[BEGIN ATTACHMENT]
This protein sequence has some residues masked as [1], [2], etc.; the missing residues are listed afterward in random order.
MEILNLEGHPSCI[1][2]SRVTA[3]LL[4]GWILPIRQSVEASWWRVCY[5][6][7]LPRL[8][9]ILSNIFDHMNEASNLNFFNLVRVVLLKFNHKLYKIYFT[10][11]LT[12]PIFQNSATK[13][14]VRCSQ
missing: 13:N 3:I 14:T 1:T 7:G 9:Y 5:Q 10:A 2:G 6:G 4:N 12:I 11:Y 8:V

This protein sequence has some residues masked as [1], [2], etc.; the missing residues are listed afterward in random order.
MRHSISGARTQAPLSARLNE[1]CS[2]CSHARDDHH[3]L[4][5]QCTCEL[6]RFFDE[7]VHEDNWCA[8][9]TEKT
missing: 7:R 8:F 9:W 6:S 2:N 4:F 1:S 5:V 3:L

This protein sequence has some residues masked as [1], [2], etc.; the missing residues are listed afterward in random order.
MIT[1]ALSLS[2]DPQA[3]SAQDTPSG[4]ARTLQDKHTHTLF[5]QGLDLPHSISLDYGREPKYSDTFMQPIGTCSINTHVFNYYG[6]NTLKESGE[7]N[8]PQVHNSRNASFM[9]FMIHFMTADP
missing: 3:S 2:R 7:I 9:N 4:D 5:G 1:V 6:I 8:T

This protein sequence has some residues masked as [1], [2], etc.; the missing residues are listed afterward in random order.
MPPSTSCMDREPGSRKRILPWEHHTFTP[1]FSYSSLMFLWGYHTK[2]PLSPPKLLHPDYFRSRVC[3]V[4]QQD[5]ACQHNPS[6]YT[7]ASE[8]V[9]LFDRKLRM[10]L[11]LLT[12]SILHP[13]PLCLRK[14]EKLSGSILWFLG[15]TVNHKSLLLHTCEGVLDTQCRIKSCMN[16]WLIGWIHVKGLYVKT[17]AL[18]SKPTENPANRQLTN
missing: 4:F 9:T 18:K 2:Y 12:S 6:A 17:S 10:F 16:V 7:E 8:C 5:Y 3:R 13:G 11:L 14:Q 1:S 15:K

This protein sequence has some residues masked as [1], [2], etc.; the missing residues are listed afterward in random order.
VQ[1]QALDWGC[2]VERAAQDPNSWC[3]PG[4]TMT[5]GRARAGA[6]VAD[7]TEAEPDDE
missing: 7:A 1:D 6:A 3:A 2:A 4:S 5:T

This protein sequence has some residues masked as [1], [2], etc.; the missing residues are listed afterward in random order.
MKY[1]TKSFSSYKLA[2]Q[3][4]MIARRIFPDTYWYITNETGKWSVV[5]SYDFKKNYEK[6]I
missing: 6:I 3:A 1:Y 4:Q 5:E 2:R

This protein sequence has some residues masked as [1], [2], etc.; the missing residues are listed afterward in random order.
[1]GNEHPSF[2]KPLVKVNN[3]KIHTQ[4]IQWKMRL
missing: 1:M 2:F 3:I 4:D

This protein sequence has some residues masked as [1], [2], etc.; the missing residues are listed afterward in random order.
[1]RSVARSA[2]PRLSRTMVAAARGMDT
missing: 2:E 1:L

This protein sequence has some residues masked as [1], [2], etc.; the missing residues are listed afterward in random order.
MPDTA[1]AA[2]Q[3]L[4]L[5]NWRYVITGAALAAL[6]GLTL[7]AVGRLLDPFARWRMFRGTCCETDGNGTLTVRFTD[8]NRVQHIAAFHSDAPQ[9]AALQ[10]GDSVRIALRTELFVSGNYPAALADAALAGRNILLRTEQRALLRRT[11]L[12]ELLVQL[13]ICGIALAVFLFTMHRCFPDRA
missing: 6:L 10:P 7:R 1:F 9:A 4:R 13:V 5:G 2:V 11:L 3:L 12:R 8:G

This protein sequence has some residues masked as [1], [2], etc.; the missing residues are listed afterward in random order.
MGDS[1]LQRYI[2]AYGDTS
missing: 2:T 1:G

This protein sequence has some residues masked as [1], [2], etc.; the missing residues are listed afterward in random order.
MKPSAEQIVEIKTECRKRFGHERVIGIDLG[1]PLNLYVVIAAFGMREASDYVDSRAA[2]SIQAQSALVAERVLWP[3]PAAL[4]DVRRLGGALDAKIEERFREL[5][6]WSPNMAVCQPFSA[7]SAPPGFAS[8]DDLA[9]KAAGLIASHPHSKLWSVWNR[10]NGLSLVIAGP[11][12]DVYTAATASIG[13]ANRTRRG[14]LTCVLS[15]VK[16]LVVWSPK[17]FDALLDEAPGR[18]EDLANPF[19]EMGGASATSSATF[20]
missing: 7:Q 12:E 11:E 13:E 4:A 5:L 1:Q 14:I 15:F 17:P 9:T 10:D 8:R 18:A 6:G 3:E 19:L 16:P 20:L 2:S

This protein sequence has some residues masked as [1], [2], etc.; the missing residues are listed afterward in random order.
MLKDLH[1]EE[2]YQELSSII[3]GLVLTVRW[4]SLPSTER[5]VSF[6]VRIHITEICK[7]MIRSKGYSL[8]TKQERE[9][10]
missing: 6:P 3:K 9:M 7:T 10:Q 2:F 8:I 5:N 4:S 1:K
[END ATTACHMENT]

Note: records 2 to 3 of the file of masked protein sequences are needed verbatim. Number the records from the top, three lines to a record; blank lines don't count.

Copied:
This protein sequence has some residues masked as [1], [2], etc.; the missing residues are listed afterward in random order.
MRHSISGARTQAPLSARLNE[1]CS[2]CSHARDDHH[3]L[4][5]QCTCEL[6]RFFDE[7]VHEDNWCA[8][9]TEKT
missing: 7:R 8:F 9:W 6:S 2:N 4:F 1:S 5:V 3:L

This protein sequence has some residues masked as [1], [2], etc.; the missing residues are listed afterward in random order.
MIT[1]ALSLS[2]DPQA[3]SAQDTPSG[4]ARTLQDKHTHTLF[5]QGLDLPHSISLDYGREPKYSDTFMQPIGTCSINTHVFNYYG[6]NTLKESGE[7]N[8]PQVHNSRNASFM[9]FMIHFMTADP
missing: 3:S 2:R 7:I 9:N 4:D 5:G 1:V 6:I 8:T